The hatha yogi uses his body to create an inward, symbolic sand mandala each morning, and thus he mounts to a similar pinnacle of devotion, a turning away from the pull of materiality in favor of turning towards the sublime spiritual realms within. In ma
So how can I be realistic about the effort I do put forth? How do I accurately assess whether I practice too intensely or too mildly and in either case effectively? And what level of mildness or intensity is right for me at this time? How do I know the dif
A significant part of asana practice is to encounter physical hardship, it is by challenging yourself physically that the body becomes firm, strong, and healthy–the strong body enables you to work with your mind.
As we all age we see how challenging it is to continue to practice in such a way that our bodies and minds stay truly strong, fit and supple. Other priorites come along to replace the fire, zeal, and devotion we have for practice.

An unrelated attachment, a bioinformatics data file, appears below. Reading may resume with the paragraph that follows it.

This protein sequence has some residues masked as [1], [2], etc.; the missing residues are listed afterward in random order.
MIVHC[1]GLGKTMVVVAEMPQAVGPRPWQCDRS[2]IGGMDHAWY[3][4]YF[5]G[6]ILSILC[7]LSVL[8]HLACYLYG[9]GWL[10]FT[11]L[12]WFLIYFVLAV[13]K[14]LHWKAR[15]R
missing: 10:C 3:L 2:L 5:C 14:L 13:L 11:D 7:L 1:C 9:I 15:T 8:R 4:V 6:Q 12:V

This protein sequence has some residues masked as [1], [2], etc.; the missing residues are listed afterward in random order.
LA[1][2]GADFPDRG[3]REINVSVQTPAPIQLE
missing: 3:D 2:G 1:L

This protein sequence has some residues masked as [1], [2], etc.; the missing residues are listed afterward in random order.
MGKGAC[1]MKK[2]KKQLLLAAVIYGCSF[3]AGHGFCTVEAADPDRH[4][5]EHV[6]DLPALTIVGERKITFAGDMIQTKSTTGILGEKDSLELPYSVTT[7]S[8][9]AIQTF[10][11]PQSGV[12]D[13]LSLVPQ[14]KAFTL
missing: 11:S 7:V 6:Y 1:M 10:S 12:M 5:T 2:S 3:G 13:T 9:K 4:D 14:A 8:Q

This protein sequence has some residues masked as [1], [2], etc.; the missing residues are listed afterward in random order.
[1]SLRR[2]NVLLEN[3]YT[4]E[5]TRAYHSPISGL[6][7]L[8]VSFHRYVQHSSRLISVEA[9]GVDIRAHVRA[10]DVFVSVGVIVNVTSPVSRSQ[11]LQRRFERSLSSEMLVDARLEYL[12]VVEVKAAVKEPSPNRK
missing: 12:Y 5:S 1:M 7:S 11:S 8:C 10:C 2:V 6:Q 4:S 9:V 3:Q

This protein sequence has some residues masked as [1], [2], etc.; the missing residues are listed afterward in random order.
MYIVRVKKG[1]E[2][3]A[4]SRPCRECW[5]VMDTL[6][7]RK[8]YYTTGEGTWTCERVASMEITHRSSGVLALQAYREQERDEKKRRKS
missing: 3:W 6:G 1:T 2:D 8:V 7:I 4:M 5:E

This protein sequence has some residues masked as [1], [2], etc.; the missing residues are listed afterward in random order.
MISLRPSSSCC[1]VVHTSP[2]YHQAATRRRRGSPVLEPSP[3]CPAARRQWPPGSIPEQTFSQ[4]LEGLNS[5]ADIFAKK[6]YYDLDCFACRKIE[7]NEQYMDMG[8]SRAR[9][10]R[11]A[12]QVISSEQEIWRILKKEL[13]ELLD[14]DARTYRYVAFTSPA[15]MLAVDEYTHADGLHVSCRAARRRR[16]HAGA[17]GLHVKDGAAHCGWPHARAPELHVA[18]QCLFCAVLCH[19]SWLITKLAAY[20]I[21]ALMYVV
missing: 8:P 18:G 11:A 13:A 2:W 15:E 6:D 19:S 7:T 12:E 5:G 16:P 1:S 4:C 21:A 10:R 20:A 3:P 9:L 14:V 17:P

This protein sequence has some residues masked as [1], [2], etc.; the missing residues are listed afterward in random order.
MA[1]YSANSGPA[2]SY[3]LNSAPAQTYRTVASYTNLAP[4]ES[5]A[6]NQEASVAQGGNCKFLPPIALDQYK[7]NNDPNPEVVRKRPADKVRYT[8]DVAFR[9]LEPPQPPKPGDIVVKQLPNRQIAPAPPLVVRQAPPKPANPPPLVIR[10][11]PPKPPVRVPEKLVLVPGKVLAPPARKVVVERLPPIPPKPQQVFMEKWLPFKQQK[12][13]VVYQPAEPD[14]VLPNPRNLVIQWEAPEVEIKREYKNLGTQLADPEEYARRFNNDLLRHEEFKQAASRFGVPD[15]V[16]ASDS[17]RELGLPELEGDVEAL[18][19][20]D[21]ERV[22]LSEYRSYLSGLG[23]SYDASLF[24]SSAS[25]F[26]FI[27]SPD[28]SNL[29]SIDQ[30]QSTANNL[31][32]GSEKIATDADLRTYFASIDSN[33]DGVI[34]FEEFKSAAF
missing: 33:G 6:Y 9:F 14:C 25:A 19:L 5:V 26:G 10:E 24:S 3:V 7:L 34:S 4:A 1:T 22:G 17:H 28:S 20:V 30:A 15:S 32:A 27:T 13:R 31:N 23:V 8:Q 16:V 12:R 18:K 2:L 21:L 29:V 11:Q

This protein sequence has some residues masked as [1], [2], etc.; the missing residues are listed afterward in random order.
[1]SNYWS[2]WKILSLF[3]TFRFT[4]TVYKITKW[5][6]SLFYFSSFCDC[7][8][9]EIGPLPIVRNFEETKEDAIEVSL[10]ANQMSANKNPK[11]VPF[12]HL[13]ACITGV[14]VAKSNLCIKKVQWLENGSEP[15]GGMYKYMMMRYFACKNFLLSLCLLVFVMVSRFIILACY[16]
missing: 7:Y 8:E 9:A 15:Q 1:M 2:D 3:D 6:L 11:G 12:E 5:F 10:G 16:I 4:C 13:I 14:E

During the discussion there was an interval of cross talk and commotion, and during this time Guruji looked at me, and for a moment it was as if it was only he and I in the room.
'Nothingness merged with nothingness', the zero position, Samastitihi this is where IT happens, where I befriend you, the mind horse, I get control of the reins that direct you and the ungraspable becomes graspable.
That is one of the main reasons for practice—to inspire yourself. It's not only discipline, determination, toughness and stubbornness that gets me on my mat each day…
Asana practice can teach me the necessity of allowing thought to be born out of bodily awareness, out of feeling, sensing, and perceiving in a very distinctly animal way.
Balancing in a full squatting position is one of the most important and challenging aspects to this posture. The feet are your foundation, they are directly in contact with the earth.
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